Jess Shanahan is a content strategist and founder of Jet social where she works with technology and e-mobility brands.
You’ve no doubt heard the phrase “content is king,” but what does that actually mean and how can you use it in the tech world? Good, according to marketing charts, 52% of B2B buyers say they are “definitely” more likely to buy from a brand once they read its content. This presents an opportunity for tech startups and software companies to win over buyers.
In the context of technology content marketing, there are two types of thought leadership. The first is brand-driven content designed to position the company as a leader as a whole – this can take the form of white papers or reports. Perhaps even simpler is personal thought leadership. This is where individuals within the company create content around their own expertise.
Identify thought leaders
It’s not just a company’s CEO who should post thought leadership content. Throughout my years in this industry, I’ve worked with people from all areas of technology companies, from scrum masters to chief technology officers to engineers. While the leadership team may have interesting insights into running a tech company, startup culture, or managing teams, don’t overlook the contribution of others within the company.
Creating a Thought Leadership Strategy
Thought leadership should fit into your broader marketing strategy, but you should consider the specific goals and audience of each piece you create. What’s interesting is that B2B content typically only converts when someone is close to signing up. Despite this, many companies are focusing their attention on moving people through that funnel.
According to DataBox, 67% of B2B content marketers say top-of-funnel content is their main focus. This type of content is designed to draw more attention to your brand and thus build expertise. It’s also a lot less competitive than content at the bottom of the funnel, where the keywords tend to be more contentious.
Consider these things as you build your thought leadership strategy.
• Who is your audience?
• What are their pain points?
• What is the purpose of each article?
• At which moments in the buyer journey do you want to create content?
• What should potential customers know at each stage of that journey?
• What key messages do you want to hold on to for consistency?
• How will you address your audience and what tone of voice will they respond to?
As you begin to answer these questions, you can envision the kind of content you need to create, but there’s one key element to remember: write to help.
While it’s fine to talk about your experiences and lean on your expertise, thought leadership is not a sales exercise. Yes, some articles can be converted, but the main goal is to establish your credibility. This often means letting go of your business agenda and simply writing articles designed to help or inform.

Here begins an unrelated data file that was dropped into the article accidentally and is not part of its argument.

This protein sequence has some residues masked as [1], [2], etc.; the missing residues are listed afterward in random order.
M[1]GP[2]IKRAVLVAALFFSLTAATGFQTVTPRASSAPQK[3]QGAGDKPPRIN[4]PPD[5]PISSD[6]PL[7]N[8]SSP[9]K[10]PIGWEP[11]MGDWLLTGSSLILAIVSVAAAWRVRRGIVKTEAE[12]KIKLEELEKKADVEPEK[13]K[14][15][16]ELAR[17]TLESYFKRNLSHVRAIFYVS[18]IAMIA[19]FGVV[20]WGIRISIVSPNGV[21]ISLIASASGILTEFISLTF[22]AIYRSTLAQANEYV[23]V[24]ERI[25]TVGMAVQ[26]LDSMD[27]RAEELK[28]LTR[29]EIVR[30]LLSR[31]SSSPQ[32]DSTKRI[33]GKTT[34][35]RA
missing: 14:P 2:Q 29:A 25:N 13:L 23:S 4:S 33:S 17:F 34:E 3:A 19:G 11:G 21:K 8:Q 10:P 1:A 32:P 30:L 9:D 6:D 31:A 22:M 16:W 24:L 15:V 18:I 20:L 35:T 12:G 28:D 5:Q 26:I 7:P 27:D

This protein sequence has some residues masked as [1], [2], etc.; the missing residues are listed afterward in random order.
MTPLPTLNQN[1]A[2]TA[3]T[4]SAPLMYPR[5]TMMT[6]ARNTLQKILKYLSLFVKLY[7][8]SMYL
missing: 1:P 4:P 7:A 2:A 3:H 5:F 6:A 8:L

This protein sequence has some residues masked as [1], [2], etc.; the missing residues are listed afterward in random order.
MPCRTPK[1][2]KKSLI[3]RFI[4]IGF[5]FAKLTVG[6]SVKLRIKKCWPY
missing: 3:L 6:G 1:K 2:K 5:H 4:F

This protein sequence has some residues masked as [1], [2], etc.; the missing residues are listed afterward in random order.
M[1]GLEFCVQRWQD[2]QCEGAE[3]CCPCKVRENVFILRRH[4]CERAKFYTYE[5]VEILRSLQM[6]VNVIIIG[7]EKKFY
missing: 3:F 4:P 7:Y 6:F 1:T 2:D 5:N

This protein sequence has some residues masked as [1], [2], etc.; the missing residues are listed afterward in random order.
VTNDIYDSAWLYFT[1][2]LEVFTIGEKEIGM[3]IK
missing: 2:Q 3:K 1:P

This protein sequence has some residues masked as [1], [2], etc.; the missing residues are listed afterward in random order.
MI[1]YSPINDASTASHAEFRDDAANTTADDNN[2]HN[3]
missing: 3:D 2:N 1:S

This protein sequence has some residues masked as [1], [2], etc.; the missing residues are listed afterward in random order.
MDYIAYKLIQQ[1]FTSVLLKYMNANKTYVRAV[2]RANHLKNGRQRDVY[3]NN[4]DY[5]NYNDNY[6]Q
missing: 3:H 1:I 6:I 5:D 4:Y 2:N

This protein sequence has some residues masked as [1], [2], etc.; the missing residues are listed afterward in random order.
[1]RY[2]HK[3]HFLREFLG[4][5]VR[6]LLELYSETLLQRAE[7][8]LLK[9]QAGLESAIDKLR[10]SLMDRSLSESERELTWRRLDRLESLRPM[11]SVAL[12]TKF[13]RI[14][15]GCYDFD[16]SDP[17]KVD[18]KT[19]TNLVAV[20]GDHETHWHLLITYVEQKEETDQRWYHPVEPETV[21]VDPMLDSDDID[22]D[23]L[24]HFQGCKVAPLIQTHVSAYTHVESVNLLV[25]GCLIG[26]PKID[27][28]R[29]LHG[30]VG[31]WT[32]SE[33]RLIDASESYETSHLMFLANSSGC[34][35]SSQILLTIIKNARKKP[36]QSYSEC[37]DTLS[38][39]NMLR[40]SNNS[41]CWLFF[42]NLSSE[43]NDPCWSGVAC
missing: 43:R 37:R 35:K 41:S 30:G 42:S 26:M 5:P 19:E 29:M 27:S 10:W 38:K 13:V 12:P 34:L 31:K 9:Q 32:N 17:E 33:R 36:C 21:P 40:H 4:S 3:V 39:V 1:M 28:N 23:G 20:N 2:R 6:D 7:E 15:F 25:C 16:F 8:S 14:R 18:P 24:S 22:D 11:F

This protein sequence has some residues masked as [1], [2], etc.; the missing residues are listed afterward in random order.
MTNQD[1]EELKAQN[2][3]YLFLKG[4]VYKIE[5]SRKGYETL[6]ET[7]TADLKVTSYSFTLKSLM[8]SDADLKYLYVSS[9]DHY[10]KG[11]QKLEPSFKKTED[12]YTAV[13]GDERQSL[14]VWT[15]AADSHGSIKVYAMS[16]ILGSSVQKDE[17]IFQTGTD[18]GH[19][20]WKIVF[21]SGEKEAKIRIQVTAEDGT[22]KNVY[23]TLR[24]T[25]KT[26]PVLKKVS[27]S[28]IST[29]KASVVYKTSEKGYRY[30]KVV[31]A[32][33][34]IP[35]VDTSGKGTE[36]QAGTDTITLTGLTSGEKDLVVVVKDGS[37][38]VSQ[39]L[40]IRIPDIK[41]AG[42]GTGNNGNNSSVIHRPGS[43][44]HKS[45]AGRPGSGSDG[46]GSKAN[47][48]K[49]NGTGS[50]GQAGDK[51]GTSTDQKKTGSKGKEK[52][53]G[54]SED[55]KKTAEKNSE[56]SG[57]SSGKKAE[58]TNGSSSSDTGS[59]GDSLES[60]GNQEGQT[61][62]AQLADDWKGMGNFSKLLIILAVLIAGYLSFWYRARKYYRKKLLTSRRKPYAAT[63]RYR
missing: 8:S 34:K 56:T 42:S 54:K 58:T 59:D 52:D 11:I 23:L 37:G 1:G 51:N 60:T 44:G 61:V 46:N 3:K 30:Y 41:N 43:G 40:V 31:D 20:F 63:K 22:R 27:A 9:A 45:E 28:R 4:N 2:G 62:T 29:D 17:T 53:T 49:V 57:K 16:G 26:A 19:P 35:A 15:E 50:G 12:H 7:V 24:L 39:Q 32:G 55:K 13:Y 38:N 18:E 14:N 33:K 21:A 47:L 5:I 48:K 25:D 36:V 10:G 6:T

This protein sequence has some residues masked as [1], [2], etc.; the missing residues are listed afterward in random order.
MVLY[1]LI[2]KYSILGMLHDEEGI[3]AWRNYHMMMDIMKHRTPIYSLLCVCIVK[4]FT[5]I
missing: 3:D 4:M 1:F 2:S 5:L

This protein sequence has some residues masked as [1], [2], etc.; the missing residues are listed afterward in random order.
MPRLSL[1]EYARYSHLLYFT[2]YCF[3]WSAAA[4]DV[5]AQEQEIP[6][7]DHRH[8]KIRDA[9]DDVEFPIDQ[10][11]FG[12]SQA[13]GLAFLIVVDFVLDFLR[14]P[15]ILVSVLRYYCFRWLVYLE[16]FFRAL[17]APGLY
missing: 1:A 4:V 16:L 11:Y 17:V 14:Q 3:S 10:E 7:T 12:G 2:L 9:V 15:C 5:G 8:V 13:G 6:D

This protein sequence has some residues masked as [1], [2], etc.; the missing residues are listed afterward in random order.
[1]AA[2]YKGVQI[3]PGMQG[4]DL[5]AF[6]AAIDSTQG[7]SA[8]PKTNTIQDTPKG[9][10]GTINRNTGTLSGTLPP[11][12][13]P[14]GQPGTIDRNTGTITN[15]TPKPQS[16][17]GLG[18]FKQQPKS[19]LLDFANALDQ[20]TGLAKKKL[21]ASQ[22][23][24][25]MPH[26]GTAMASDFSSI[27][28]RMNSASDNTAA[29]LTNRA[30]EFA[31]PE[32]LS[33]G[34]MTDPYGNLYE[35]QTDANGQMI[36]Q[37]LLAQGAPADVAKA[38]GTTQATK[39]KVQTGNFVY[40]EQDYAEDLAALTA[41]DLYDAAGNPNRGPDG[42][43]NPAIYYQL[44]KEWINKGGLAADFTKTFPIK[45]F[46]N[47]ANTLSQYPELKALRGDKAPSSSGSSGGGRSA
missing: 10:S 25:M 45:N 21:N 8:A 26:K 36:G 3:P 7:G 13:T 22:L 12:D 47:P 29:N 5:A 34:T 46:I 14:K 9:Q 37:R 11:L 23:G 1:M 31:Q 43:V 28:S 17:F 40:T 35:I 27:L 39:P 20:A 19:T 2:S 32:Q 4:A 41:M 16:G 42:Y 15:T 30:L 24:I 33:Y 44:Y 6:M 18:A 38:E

With this in mind, think about the challenges your target audience is currently facing. For example, if your company offers software company optimization tools, you could create articles about eliminating bottlenecks and increasing efficiency when working with large data sets. This is something relevant to your business, but the piece as a whole will help those facing those specific challenges.
Segment your content
Once you know a little more about your target audience and the content they might find useful, it’s important to segment your content. This will make it as impactful as possible. If your audience includes C-suite executives, software developers, and UX designers, you’ll want to engage those people in slightly different ways. For example, you can be more technical when writing content aimed at developers. It’s also worth segmenting based on one’s place in the sales funnel.
In the work I do, I divide this into three areas.
This is where the majority of leadership falls, as it’s about getting your expertise and company noticed by new people.
• How AI will revolutionize software development
• The technology trends that will shape the future of the automotive industry
• Improve labor force participation with remote operations
While these headlines are still quite specific, they are intended to inform and educate while remaining on-topic for the target audience.
This content is for people who already know they need the type of thing you offer, but have not yet made a final decision to purchase.
• How developers can use AI to work more efficiently
• Why open standards will change the automotive industry
• How to bring autonomous technology to the warehouse
These examples are a bit more specific. While each still focuses on a particular industry, it’s clear that they contain even more actionable information that addresses the audience’s pain points.
This content is for those who have made a decision to buy but are looking at the different options available to them.
• Three things you should know before implementing AI optimization tools
• Case study: how [Company] Doubled its sales in one year
• Autonomous technology that keeps people informed
Most of the decision segment is likely to be case studies or content more specific to your product.
Remember your goals
When I first started writing content, I often let the client dictate what we wrote and when, but I quickly found that it didn’t have as much impact as we both wanted. Now I don’t work with a company unless they already have a strategy or are willing to work with me to create one. Thought leadership can be incredibly powerful, but only when done right.
Even if a strategy is in place, before you write (or send the assignment to your ghostwriter), think about the purpose of that piece of content. Think about the expertise you share and how that will help your audience. With this in mind, you can create a successful piece of thought leadership content whether you publish it on your company blog, LinkedIn, or elsewhere.